Later, if rates drop further, you get a high-paying job, or your credit improves, you might be able to refinance to a private loan with a lower interest rate.
Be careful when using private lenders or refinancing student loan debt. Private loans aren’t eligible for federal student loan forgiveness programs, income-driven repayment plans or guaranteed forbearance.
When figuring out how to pay for college costs, lean on scholarships, grants and savings as much as possible. Then, if needed, turn to federal student loans. It’s easier to figure out how to get approved for a student loan if you start with the U.S. Department of Education and the FAFSA.
Finally, use private student loans as a last-resort option if you still have a funding gap after exhausting federal student loan options.
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1Sallie Mae disclosures. Lowest APRs shown for Sallie Mae Loans: The borrower or cosigner must enroll in auto debit through Sallie Mae to receive a 0.25 percentage point interest rate reduction benefit. This benefit applies only during active repayment for as long as the Current Amount Due or Designated Amount is successfully withdrawn from the authorized bank account each month. It may be suspended during forbearance or deferment, if available for the loan.
2Earnest: All rates listed above represent APR range. Rate range above includes optional 0.25% Auto Pay discount. Earnest disclosures.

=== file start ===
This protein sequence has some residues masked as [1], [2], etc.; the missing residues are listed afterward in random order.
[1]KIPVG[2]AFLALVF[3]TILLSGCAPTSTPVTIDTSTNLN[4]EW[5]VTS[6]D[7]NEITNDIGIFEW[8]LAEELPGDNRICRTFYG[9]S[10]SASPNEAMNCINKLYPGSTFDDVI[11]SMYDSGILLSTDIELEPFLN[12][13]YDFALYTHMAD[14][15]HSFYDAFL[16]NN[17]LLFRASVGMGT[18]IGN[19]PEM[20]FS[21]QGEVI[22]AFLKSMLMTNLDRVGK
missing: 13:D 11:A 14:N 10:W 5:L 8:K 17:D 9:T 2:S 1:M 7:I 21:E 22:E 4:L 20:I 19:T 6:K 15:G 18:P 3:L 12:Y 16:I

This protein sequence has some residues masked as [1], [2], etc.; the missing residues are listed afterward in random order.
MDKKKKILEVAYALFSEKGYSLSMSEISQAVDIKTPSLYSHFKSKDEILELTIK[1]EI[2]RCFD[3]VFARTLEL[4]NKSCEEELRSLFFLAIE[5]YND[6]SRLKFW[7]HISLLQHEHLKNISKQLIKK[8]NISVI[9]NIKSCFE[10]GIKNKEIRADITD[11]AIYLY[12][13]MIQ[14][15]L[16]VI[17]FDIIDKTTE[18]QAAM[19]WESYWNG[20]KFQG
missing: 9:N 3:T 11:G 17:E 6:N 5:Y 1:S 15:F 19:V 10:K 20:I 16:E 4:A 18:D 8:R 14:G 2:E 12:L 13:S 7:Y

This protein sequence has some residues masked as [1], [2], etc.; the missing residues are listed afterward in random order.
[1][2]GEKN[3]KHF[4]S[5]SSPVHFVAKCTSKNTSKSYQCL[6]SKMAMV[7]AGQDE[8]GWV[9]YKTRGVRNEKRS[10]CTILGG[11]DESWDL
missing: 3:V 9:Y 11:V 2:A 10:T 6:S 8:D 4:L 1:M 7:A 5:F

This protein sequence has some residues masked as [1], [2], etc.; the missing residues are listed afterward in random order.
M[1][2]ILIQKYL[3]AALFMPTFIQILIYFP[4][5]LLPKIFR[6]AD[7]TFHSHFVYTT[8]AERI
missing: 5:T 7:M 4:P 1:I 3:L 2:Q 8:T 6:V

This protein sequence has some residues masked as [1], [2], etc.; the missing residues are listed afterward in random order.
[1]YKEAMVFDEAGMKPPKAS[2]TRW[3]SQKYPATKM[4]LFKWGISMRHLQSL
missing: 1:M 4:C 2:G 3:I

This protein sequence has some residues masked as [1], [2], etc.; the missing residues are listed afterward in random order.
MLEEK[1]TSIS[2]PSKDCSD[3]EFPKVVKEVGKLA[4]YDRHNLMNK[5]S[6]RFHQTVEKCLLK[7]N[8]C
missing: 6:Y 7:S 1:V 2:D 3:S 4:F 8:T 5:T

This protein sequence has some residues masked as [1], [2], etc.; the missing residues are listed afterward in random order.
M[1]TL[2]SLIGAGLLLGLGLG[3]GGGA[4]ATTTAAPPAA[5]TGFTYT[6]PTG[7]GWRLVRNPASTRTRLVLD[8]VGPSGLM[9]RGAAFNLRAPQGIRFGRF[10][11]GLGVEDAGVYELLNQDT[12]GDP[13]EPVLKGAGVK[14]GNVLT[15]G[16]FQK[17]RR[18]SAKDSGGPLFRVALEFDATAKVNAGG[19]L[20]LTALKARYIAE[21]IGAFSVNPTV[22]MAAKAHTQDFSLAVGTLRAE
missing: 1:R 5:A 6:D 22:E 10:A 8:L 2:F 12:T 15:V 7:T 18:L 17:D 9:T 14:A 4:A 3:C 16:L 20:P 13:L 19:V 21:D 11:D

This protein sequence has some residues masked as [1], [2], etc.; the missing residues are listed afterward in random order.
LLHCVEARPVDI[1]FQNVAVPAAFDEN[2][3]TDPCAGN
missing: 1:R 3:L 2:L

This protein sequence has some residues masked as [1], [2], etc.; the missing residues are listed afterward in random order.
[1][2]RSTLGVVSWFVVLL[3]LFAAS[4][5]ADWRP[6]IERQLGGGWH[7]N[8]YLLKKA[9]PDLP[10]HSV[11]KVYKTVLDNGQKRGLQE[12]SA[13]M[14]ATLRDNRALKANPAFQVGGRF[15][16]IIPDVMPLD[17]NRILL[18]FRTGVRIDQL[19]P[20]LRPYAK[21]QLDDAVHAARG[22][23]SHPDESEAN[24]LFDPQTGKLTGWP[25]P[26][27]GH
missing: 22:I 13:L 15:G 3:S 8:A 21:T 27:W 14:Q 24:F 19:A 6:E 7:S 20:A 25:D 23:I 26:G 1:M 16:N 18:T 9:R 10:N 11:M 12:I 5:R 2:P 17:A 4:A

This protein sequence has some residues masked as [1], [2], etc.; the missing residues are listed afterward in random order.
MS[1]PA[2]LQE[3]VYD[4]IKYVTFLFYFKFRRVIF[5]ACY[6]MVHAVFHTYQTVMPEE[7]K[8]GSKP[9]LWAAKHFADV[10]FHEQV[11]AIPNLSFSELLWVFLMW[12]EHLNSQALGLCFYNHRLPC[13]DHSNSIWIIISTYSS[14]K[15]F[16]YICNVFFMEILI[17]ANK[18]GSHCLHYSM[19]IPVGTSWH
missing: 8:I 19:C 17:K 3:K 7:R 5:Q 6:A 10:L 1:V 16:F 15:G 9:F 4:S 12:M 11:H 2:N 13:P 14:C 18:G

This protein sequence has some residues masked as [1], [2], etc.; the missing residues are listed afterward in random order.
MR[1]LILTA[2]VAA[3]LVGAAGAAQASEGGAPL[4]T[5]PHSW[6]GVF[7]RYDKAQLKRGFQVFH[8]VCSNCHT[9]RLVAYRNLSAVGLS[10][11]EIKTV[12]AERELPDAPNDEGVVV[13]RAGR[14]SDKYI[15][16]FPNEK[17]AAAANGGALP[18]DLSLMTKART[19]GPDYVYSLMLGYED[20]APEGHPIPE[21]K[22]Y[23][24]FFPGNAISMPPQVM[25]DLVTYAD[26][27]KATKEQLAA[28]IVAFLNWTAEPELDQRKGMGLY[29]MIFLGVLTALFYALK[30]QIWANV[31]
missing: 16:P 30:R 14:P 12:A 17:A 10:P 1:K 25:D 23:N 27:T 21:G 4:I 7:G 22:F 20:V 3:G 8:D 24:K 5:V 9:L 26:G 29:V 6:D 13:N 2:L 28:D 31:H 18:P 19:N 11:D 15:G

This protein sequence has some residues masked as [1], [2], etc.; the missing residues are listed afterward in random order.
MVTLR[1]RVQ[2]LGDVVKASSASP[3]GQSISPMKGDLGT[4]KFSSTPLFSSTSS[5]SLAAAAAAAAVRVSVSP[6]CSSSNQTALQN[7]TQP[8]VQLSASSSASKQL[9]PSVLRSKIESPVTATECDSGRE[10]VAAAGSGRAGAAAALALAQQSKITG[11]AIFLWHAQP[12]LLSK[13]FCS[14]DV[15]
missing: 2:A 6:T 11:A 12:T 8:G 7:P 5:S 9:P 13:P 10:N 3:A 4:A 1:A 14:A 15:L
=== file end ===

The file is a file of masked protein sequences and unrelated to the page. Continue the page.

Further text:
3Ascent disclosures. Disclosure: Ascent Student Loans are funded by Bank of Lake Mills, Member FDIC. Loan products may not be available in certain jurisdictions. Certain restrictions, limitations; and terms and conditions may apply. For Ascent Terms and Conditions please visit: www.AscentFunding.com/Ts&Cs. Rates are effective as of 11/14/2022 and reflect an automatic payment discount of either 0.25% (for credit-based loans) OR 1.00% (for undergraduate outcomes-based loans). Automatic Payment Discount is available if the borrower is enrolled in automatic payments from their personal checking account and the amount is successfully withdrawn from the authorized bank account each month. For Ascent rates and repayment examples please visit: AscentFunding.com/Rates. 1% Cash Back Graduation Reward subject to terms and conditions. Cosigned Credit-Based Loan student must meet certain minimum credit criteria. The minimum score required is subject to change and may depend on the credit score of your cosigner. Lowest APRs require interest-only payments, the shortest loan term, and a cosigner, and are only available to our most creditworthy applicants and cosigners with the highest average credit scores.